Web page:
Democratic presidential candidate Kamala Harris raises $1.5 m in 24 hrs
WASHINGTON, Jan 23: Democratic presidential hopeful Kamala Harris has raised $1.5 million within 24 hours of announcing her 2020 White House run in a sign of a strong campaign kick off that pits her against an expanding field of Democrats who plan to take on President Donald Trump and deny him a second term.
The list of Democrats vying for the party nomination has grown by one since Harris’s announcement. Pete Buttigieg, the 37-year-old Democratic mayor of South Bend, Indiana, launched a long-shot bid on Wednesday, becoming the first openly gay candidate for the White House. He joins eight already in the fray including Senators Harris, Elizabeth Warren (an exploratory committee, technically) and Kirsten Gillibrand, and House Representatives Tulsi Gabbard and Joaquin Castro.
Also, a self-described Trump supporter, Jacob Wohl, sought to start a “birther” controversy about Harris questioning her eligibility to run for the White House citing her immigrant parents and that she stayed in Canada parents for some years. He was immediately slammed by both conservatives and liberals for trying to reboot the baseless and insidious campaign that had dogged President Barack Obama, chiefly by this successor in the White House now, Donald Trump.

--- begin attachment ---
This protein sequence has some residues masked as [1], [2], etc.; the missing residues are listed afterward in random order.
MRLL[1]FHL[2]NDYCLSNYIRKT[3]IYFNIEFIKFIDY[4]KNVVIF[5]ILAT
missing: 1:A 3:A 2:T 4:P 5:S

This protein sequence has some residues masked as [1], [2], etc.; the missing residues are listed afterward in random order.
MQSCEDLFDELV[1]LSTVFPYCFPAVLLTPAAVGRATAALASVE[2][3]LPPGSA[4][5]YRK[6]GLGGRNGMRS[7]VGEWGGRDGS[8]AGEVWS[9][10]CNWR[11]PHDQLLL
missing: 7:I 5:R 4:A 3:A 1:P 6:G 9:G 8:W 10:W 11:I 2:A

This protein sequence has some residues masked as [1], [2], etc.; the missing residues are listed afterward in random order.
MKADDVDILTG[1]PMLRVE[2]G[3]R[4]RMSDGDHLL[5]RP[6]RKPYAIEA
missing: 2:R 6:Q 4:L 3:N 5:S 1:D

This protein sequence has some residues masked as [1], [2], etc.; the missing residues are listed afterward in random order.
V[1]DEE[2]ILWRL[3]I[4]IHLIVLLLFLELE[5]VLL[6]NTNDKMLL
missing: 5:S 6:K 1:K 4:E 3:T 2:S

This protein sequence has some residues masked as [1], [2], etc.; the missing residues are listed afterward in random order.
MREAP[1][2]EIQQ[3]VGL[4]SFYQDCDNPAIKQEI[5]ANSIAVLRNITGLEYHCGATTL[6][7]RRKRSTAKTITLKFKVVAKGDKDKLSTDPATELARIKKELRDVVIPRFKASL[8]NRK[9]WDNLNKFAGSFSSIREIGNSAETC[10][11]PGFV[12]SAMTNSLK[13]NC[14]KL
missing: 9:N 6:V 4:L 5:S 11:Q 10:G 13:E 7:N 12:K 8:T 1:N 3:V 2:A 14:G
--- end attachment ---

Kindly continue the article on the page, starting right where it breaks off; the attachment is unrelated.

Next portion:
Harris stayed focussed. “In the first 24 hours of announcing our campaign I am so proud to tell you we have raised a million dollars with an average contribution of less than $40 and we have received support from all 50 states,” said the first Indian American woman and only the second African American woman to run for the White House, in a short video message Tuesday, adding in a Twitter post “we surpassed $1.5 million”.
That matches the previous 24-hour high posted by Bernie Sanders in 2015. A candidate’s fund-raising ability is often taken as a measure of their prospects, and Harris is off to a flying start. She will now be eyeing the next funding marker — the first quarter kitty.